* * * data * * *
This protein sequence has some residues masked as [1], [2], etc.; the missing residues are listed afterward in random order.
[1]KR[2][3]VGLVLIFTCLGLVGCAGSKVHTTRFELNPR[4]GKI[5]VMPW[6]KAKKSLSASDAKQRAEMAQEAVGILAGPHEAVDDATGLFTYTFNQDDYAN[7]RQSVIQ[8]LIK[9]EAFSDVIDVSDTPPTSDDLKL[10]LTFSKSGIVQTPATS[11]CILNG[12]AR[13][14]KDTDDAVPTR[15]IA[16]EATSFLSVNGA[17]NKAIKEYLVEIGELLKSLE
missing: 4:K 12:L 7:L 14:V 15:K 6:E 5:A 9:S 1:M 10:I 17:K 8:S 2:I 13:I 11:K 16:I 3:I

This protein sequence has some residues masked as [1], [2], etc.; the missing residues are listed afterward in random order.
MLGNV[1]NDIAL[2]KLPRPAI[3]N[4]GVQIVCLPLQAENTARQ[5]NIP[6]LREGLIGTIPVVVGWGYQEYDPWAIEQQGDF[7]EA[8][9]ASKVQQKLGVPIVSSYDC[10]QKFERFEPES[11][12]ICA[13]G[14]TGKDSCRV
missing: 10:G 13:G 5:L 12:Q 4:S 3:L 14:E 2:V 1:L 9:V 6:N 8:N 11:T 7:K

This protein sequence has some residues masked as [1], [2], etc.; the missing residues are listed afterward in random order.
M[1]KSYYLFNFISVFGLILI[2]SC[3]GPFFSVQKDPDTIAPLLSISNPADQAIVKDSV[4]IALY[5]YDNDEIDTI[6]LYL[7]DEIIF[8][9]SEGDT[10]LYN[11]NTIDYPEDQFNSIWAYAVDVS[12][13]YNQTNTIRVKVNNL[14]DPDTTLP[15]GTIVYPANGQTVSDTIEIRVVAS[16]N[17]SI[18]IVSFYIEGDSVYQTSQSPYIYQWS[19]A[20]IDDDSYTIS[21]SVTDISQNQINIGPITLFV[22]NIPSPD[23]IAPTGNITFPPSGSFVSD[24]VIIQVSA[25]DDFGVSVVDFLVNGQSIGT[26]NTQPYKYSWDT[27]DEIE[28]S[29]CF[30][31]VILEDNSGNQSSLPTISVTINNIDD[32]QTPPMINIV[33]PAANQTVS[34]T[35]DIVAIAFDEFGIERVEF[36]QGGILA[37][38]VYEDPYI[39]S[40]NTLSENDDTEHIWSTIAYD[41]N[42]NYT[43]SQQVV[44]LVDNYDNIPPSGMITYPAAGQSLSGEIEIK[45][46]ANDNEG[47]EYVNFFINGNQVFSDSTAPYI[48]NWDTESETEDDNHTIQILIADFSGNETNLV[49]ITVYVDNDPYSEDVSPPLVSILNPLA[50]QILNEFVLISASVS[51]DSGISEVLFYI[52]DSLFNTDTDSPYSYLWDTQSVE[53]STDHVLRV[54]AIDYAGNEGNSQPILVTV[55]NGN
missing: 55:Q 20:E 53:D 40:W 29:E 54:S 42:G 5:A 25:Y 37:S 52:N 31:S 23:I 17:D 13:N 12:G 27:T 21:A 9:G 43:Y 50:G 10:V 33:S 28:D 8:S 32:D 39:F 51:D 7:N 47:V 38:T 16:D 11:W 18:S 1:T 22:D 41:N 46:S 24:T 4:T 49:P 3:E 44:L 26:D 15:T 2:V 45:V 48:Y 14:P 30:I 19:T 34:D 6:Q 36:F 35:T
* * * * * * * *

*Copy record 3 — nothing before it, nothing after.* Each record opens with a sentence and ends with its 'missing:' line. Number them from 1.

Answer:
This protein sequence has some residues masked as [1], [2], etc.; the missing residues are listed afterward in random order.
M[1]KSYYLFNFISVFGLILI[2]SC[3]GPFFSVQKDPDTIAPLLSISNPADQAIVKDSV[4]IALY[5]YDNDEIDTI[6]LYL[7]DEIIF[8][9]SEGDT[10]LYN[11]NTIDYPEDQFNSIWAYAVDVS[12][13]YNQTNTIRVKVNNL[14]DPDTTLP[15]GTIVYPANGQTVSDTIEIRVVAS[16]N[17]SI[18]IVSFYIEGDSVYQTSQSPYIYQWS[19]A[20]IDDDSYTIS[21]SVTDISQNQINIGPITLFV[22]NIPSPD[23]IAPTGNITFPPSGSFVSD[24]VIIQVSA[25]DDFGVSVVDFLVNGQSIGT[26]NTQPYKYSWDT[27]DEIE[28]S[29]CF[30][31]VILEDNSGNQSSLPTISVTINNIDD[32]QTPPMINIV[33]PAANQTVS[34]T[35]DIVAIAFDEFGIERVEF[36]QGGILA[37][38]VYEDPYI[39]S[40]NTLSENDDTEHIWSTIAYD[41]N[42]NYT[43]SQQVV[44]LVDNYDNIPPSGMITYPAAGQSLSGEIEIK[45][46]ANDNEG[47]EYVNFFINGNQVFSDSTAPYI[48]NWDTESETEDDNHTIQILIADFSGNETNLV[49]ITVYVDNDPYSEDVSPPLVSILNPLA[50]QILNEFVLISASVS[51]DSGISEVLFYI[52]DSLFNTDTDSPYSYLWDTQSVE[53]STDHVLRV[54]AIDYAGNEGNSQPILVTV[55]NGN
missing: 55:Q 20:E 53:D 40:W 29:E 54:S 42:G 5:A 25:Y 37:S 52:N 31:S 23:I 17:D 13:N 12:G 27:T 21:A 9:G 43:Y 50:G 10:V 33:S 28:D 8:S 32:D 39:F 51:D 7:N 47:V 38:T 16:D 11:W 18:S 1:T 22:D 41:N 46:S 24:T 4:T 49:P 3:E 44:L 26:D 15:T 2:V 45:V 48:Y 14:P 30:I 19:T 34:D 6:Q 36:F 35:T